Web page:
Marketing practitioners have long known about the power of these two words. Buyers have always been attracted to that which is new, and can’t resist offers that include something free. The problem with these two words as marketing tools is that neither is sustainable.
Nothing is new forever, and you can’t stay in business giving away your product for free. Can you say “Facebook”? Much to the chagrin of businesses that flocked to the new Facebook because it was free, it is no longer new or free.
You didn’t have to have a crystal ball to know that emerging social media platforms like Pinterest, Instagram, Google+ and more would steal Facebook’s “new” label. And it was inevitable that Facebook would have to find a way to monetize their “free” product.
What is a bit of a mystery, however, is how so many businesses succumbed to the free fad and willingly lost control of their marketing and fan database. Organic reach on Facebook is fast becoming a thing of the past, and other social media networks will inevitably follow their steps towards the pay-to-play space.
Businesses that focused their resources on creating large fan or follower bases are finding that Facebook is now charging businesses for the chance to be seen on the newsfeeds of the database they built! That reality means marketers still looking at Facebook as an organic channel must rethink their strategy.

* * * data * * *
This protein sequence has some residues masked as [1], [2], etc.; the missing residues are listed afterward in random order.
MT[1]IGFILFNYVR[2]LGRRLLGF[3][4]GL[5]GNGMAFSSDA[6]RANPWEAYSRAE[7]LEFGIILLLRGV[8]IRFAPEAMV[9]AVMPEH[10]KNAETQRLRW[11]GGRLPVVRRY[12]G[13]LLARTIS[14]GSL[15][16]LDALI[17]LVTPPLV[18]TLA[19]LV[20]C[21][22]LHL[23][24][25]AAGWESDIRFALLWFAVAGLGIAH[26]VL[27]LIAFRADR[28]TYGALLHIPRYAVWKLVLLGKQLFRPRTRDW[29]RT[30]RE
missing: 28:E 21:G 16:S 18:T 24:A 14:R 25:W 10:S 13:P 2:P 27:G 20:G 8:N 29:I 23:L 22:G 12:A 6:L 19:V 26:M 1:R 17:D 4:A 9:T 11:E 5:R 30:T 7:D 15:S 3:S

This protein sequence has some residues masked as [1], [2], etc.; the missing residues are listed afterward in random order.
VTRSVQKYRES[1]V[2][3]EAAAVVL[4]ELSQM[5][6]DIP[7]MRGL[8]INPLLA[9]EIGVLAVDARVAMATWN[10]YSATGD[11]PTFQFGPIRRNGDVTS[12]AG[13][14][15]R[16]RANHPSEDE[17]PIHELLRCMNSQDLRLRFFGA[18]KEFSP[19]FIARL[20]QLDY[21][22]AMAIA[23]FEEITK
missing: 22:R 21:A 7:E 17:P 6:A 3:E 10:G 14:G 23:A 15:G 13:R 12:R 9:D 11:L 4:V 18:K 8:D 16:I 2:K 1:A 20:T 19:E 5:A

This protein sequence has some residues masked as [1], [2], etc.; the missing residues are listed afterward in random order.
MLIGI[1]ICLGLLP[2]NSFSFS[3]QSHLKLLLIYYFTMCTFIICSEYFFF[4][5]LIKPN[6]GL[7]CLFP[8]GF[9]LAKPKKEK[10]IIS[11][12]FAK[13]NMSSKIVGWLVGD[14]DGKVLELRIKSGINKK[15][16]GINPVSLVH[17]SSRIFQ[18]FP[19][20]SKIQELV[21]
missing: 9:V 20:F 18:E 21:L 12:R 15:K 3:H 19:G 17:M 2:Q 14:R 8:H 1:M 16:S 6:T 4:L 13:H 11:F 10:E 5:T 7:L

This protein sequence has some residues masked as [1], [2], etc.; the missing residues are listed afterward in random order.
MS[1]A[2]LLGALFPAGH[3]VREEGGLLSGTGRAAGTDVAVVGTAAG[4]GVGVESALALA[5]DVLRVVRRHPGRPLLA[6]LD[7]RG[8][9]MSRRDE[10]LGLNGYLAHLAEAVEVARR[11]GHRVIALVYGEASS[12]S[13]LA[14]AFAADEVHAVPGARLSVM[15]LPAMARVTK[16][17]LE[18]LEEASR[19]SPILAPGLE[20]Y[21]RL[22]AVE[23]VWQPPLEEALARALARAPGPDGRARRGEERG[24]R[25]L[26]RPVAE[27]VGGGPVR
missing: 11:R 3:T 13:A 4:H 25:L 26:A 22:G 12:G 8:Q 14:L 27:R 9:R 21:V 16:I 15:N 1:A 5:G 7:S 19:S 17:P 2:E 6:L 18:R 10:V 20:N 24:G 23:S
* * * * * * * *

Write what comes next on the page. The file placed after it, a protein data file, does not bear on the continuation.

As the boundaries between earned, owned, and paid media become more blurred, smart marketers are going back to the old strategy of driving traffic to a business’ owned media, websites, blogs, and apps, with intrusive paid broadcast media.
While a business has no control over the number of followers, fans, posts, or likes they attract in an evolving and fragmented social media space, they certainly have control over content and can create their own social communities on their websites.
What social media did teach us is the need to build communities and to have shareable and interactive content. The new business websites will be more interactive, they’ll listen to their communities, and have content to help their communities make more informed buying decisions.
And smart radio advertisers will advertise “visit our website” instead of saying “follow us on [some social media] site.”
Marketers are learning that having 50,000 people registered on their website for email campaigns is more valuable than having 500,000 Facebook fans. These businesses can connect with the 50,000 users who cared enough to register as often as they wish, without having to pay each time. Having to pay to reach your own Facebook fanbase makes no sense.
The old strategy of utilizing broadcast to inspire and Internet to inform is making more sense each passing day. A couple of years ago, I predicted there would be a radio renaissance in the face of social media’s fragmentation and as each platform struggled to monetize their popularity.
But the world changes must faster today than ever before, and I never predicted that turnaround would happen as quickly as it is about to happen.